The Wildlife Trust for Lancashire, Manchester and North Merseyside has officially opened a new wildlife garden at its HQ.
Some of the beavers who helped create the garden with Anne Kingston, the Trust's publicity officer.
Staff of the Trust at its HQ, the Barn, Cuerden Park, Bamber
Bridge, produced a small wildlife garden next to the car park as a
place for staff and visitors to sit outside and enjoy wildlife. A small amount of funding was obtained for materials and plants and there were generous donations of
a recycled plastic picnic bench, trees and plants.
The hard work was provided by Trust staff, volunteers and a local Beaver pack working
towards their environmental badges.
Red-tailed bumblebee (Bombus lapidaries) on chives (Allium schoenoprasum) in the garden.
To inaugurate the garden, celebrate World Environment Day and link the whole project with the Wildlife Trust/RHS 'Wild about Gardens' campaign, the Trust held a 'Mad Hatter's Tea Party' on Sunday 5 June. Many of the Trust's staff and the Beavers responsible for building the garden were present on a beautifully sunny afternoon.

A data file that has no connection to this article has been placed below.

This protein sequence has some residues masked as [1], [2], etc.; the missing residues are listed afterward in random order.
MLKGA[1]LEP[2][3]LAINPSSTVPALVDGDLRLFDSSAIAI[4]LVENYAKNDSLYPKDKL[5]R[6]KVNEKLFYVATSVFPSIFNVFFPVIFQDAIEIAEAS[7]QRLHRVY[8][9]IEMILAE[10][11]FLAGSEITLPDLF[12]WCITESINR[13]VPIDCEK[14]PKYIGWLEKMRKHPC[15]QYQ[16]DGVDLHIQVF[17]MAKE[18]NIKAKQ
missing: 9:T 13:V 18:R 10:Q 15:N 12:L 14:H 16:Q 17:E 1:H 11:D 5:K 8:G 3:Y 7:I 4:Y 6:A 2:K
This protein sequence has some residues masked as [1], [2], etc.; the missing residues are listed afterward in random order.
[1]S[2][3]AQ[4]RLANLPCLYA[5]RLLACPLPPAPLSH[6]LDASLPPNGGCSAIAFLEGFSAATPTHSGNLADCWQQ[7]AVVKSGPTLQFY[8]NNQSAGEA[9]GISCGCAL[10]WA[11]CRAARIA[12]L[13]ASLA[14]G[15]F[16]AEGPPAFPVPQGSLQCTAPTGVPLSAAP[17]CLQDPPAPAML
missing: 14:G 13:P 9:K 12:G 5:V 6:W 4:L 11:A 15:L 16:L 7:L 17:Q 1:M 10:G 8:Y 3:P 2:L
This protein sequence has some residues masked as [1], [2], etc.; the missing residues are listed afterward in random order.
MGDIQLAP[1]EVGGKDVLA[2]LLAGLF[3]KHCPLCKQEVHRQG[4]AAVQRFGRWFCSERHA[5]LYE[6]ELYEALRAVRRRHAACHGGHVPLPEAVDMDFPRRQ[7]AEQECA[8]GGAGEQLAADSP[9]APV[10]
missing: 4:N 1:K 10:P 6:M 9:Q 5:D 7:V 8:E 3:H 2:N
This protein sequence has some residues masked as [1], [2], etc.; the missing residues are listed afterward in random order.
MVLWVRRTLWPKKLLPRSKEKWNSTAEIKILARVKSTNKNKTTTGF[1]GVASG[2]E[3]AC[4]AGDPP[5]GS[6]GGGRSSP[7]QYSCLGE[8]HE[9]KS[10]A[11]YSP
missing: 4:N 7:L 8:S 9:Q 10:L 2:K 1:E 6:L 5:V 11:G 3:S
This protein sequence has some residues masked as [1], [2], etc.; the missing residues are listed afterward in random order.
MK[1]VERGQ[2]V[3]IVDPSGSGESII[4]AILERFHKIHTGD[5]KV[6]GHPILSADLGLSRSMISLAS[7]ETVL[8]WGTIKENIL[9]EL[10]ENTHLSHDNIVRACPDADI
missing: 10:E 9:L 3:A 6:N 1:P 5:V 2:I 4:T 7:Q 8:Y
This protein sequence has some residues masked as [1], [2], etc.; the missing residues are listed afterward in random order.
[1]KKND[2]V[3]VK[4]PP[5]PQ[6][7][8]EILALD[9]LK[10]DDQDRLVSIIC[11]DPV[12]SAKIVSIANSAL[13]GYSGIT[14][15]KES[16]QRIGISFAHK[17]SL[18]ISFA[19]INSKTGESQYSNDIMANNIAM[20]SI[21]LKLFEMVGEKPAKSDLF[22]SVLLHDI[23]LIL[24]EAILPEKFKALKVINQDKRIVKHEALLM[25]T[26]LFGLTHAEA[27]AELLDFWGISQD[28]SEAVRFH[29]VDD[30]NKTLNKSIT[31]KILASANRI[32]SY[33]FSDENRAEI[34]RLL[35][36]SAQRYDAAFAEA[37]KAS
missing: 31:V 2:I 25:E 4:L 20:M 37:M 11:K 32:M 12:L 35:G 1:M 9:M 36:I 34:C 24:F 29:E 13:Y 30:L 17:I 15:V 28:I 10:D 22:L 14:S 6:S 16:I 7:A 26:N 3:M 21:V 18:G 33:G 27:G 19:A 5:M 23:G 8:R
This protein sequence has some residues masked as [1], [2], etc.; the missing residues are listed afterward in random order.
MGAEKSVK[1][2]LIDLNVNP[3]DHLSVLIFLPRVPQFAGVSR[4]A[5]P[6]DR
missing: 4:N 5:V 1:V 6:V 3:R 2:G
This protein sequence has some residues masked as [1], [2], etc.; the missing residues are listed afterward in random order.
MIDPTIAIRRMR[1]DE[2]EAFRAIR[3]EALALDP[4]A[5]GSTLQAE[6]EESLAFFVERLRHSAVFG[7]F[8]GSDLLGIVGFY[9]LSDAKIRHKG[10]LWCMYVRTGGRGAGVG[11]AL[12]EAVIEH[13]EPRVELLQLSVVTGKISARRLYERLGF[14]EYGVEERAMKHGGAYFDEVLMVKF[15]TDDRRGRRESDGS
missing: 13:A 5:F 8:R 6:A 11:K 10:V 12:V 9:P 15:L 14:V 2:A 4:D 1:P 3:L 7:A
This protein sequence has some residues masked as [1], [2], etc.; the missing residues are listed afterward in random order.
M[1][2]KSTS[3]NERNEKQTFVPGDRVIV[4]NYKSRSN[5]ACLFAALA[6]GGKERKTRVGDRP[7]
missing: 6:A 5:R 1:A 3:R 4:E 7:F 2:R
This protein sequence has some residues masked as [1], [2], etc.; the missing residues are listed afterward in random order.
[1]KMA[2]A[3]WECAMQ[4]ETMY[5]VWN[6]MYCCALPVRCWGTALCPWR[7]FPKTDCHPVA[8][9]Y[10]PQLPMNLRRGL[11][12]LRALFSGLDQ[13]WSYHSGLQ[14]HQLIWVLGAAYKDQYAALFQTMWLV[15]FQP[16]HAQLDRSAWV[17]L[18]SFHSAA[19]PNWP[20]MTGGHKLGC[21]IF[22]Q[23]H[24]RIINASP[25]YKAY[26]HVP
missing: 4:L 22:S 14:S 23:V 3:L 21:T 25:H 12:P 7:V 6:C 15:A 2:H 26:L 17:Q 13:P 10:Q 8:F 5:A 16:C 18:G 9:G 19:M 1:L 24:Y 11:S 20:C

A good area (about the size of a 'medium' sized plot) has been given over to the garden. A circular seating area (housing the picnic bench) is the focal point of the design and a stylish curved path leads to this, nicely sectioning the garden into several different compartments. There are areas of naturalistic meadow and more formal elements with cultivated, wildlife-friendly, garden plants. Despite being a young garden, it has impact and, as it matures, it will potentially be a vibrant space for people to meet and relax amongst the wildlife. As well as being a place where staff can escape the confines of the office when they have only a few minutes to spare, it could also be used to great advantage as a resource to educate visitors to the Trust and the surrounding park about the benefits and techniques of gardening for wildlife.